Keywords: Bird hunting
Maine's ample woods historically provided numerous game animals and birds for hunters seeking food, fur, or hides. The promotion of hunting as tourism and concerns about conservation toward the end of the nineteenth century changed the nature of hunting in Maine.
In 1873, a group of men, mostly from Portland, formed the second known hiking club in the U.S., the White Mountain Club of Portland, to carry out their scientific interests, their love of hiking and camaraderie, and their artistic interests in painting and drawing the features of several of the White Mountains.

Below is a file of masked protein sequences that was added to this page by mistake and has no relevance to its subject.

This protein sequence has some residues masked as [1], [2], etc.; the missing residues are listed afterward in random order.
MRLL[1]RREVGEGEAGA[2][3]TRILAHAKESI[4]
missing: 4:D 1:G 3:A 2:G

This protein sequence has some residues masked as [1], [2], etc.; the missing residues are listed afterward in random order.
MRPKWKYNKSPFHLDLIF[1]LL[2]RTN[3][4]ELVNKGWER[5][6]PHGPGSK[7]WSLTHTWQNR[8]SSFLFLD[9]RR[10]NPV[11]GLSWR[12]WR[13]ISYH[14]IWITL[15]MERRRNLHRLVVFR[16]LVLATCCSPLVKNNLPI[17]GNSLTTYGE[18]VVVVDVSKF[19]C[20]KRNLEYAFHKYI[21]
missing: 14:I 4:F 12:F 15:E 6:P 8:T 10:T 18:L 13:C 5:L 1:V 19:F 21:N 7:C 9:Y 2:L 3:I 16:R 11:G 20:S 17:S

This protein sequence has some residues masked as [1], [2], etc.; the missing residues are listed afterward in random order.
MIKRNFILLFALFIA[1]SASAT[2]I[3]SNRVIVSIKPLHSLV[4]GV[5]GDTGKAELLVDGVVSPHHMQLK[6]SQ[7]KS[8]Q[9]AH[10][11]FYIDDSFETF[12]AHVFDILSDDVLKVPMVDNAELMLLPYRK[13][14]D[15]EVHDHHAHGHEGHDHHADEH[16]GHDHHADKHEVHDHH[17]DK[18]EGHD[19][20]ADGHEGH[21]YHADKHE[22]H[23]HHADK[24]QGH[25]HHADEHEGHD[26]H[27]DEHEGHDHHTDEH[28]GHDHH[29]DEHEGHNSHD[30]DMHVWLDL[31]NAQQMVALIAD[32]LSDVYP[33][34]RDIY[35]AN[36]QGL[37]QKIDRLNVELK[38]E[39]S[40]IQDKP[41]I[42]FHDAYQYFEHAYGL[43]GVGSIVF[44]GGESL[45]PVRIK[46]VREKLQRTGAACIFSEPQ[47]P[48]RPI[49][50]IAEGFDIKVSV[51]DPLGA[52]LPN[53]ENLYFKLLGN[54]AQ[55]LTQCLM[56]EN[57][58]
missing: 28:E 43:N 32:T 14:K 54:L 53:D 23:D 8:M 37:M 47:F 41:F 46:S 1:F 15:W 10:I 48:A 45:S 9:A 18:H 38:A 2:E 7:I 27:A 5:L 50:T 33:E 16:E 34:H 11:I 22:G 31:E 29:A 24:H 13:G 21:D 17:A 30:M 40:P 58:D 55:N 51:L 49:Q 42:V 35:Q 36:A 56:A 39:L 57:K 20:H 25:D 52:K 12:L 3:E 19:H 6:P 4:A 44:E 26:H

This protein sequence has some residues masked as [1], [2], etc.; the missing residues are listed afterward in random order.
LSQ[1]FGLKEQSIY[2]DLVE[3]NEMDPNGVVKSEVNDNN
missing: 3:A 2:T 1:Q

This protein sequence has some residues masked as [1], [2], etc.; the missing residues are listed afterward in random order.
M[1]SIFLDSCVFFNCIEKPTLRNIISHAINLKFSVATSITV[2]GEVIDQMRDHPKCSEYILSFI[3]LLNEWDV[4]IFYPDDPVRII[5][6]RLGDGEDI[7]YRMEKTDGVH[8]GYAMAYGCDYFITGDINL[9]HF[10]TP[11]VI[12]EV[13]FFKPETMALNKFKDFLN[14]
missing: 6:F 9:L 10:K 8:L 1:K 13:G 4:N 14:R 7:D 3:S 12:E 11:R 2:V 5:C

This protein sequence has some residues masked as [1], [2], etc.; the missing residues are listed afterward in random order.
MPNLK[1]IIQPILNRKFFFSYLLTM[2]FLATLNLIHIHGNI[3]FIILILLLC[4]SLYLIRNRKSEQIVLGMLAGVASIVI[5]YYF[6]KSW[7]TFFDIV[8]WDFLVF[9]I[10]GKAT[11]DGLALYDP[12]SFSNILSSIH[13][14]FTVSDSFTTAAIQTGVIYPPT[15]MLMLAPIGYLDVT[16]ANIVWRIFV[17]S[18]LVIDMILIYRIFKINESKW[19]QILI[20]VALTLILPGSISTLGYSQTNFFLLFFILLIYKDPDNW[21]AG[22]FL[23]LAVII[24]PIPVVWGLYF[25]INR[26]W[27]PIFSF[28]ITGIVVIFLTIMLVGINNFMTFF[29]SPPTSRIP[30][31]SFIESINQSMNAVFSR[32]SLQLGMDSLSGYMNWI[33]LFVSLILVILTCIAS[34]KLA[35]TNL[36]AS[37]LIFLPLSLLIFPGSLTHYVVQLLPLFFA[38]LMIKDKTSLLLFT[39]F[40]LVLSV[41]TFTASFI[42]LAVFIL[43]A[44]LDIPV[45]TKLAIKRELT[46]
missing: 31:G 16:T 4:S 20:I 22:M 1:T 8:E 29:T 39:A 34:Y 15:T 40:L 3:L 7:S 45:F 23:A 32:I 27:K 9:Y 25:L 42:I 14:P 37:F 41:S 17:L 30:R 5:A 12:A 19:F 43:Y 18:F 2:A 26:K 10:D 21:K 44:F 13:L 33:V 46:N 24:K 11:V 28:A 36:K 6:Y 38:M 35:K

Visitors to the Maine woods in the early twentieth century often recorded their adventures in private diaries or journals and in photographs. Their remembrances of canoeing, camping, hunting and fishing helped equate Maine with wilderness.
The children would hunt sea birds and spear crabs and lobsters. The men went deep sea spearing for (Passamaquoddy) porpoises and seals.